If you’re skeptical of western power structures and you’ve ever engaged in online political debate for any length of time, the following has definitely happened to you.
You find yourself going back and forth with one of those high-confidence, low-information establishment types who’s promulgating a dubious mainstream narrative, whether that be about politics, war, Julian Assange, or whatever. At some point they make an assertion which you know to be false–publicly available information invalidates the claim they’re making.
“I’ve got them now!” you think to yourself, if you’re new to this sort of thing. Then you share a link to an article or video which makes a well-sourced, independently verifiable case for the point you are trying to make.
Then, the inevitable happens.
“LMAO! That outlet!” they scoff in response. “That outlet is propaganda/fake news/conspiracy theory trash!”
Or something to that effect. You’ll encounter this tactic over and over and over again if you continually engage in online political discourse with people who don’t agree with you. It doesn’t matter if you’re literally just linking to an interview featuring some public figure saying a thing you’d claimed they said. It doesn’t matter if you’re linking to a WikiLeaks publication of a verified authentic document. Unless you’re linking to CNN/Fox News (whichever fits the preferred ideology of the establishment loyalist you’re debating), they’ll bleat “fake news!” or “propaganda!” or “Russia!” as though that in and of itself magically invalidates the point you’re trying to make.
And of course it doesn’t. What they are doing is called attacking the source, also known as an ad hominem, and it’s a very basic logical fallacy.
Most people are familiar with the term “ad hominem”, but they usually think about it in terms of merely hurling verbal insults at people. What it actually means is attacking the source of the argument rather than attacking the argument itself in a way that avoids dealing with the question of whether or not the argument itself is true. It’s a logical fallacy because it’s used to deliberately obfuscate the goal of a logical conclusion to the debate.
“An ad hominem is more than just an insult,” explains David Ferrer for The Quad.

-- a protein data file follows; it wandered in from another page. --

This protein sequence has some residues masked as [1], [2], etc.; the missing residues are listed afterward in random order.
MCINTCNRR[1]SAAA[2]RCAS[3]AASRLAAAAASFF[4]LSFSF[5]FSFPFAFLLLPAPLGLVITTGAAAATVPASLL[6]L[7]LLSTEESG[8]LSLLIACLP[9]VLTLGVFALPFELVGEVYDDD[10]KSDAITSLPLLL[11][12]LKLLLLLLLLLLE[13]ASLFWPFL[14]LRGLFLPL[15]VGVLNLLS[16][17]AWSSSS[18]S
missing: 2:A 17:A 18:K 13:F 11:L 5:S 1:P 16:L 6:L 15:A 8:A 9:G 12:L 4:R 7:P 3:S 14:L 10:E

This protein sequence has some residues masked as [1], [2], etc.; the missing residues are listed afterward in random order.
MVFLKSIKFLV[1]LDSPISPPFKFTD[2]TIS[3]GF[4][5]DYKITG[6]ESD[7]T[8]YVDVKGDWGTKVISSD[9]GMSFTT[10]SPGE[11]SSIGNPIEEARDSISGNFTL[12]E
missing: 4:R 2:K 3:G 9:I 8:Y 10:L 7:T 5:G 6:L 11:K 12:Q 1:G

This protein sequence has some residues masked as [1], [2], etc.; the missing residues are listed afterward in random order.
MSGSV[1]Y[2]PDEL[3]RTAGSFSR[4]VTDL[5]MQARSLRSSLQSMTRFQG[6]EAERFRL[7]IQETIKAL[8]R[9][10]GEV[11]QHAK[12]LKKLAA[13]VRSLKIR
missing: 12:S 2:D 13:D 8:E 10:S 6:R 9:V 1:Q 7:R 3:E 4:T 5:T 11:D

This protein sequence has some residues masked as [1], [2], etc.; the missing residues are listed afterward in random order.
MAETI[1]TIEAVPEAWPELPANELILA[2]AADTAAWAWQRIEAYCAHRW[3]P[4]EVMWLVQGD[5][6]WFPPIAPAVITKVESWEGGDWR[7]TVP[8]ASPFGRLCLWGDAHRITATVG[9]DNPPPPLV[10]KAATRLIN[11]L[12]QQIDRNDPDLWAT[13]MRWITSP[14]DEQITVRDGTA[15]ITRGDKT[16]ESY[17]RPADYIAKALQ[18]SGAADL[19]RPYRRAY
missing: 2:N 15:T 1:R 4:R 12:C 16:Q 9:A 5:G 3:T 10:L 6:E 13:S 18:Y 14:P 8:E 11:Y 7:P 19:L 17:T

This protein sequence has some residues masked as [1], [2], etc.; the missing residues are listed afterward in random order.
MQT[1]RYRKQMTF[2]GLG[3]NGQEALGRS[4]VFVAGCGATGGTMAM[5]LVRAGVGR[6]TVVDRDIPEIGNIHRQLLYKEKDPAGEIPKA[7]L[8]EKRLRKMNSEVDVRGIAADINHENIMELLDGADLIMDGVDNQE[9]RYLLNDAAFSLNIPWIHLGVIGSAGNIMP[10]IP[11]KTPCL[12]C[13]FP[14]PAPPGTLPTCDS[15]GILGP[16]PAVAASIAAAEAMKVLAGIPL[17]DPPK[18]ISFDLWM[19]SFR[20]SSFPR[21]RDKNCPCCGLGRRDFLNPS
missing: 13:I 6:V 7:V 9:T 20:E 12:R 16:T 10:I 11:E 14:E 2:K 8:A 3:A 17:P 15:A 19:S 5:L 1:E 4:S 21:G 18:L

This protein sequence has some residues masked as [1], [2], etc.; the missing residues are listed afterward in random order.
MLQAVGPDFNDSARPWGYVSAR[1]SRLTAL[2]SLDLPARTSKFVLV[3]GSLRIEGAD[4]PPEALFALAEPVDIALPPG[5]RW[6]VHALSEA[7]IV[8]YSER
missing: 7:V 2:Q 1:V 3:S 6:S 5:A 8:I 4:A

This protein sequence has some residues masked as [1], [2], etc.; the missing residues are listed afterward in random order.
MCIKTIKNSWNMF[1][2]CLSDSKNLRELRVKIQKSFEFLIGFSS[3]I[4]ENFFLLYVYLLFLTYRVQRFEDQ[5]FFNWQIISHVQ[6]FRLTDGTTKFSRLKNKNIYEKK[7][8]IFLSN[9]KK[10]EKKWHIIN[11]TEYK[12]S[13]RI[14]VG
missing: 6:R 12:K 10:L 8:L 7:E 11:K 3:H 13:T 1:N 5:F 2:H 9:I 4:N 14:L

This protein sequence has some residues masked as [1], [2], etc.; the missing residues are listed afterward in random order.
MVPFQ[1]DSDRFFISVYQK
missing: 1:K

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Observers of developments in the Middle East have long taken it as a given that the United States and Israel are seeking for an excuse to attack Iran. The recently terminated conference in Warsaw had that objective, which was clearly expressed by Israeli Prime Minister Benjamin Netanyahu, but it failed to rally European and Middle Eastern states to support the cause. On the contrary, there was strong sentiment coming from Europe in particular that normalizing relations with Iran within the context of the 2015 multi party nuclear agreement is the preferred way to go both to avoid a major war and to prevent nuclear weapons proliferation.
There are foundations in Washington, all closely linked to Israel and its lobby in the U.S., that are wholly dedicated to making the case for war against Iran. They seek pretexts in various dark corners, including claims that Iran is cheating on its nuclear program, that it is developing ballistic missiles that will enable it to deliver its secret nuclear warheads onto targets in Europe and even the United States, that it is an oppressive, dictatorial government that must be subjected to regime change to liberate the Iranian people and give them democracy, and, most stridently, that is provoking and supporting wars and threats against U.S. allies all throughout the Middle East.
Dissecting the claims about Iran, one might reasonably counter that rigorous inspections by the United Nations International Atomic Energy Agency (IAEA) confirm that Tehran has no nuclear weapons program, a view that is supported by the U.S. intelligence community in its recent Worldwide Threat Assessment. Beyond that, Iran’s limited missile program can be regarded as largely defensive given the constant threats from Israel and the U.S. and one might well accept that the removal of the Iranian government is a task best suited for the Iranian people, not delivered through military intervention by a foreign power that has been starving the country through economic warfare. And as for provoking wars in the Middle East, look to the United States and Israel, not Iran.
So the hawks in Washington, by which one means National Security Adviser John Bolton, Secretary of State Mike Pompeo and, apparently President Donald Trump himself when the subject is Iran, have been somewhat frustrated by the lack of a clear casus belli to hang their war on.
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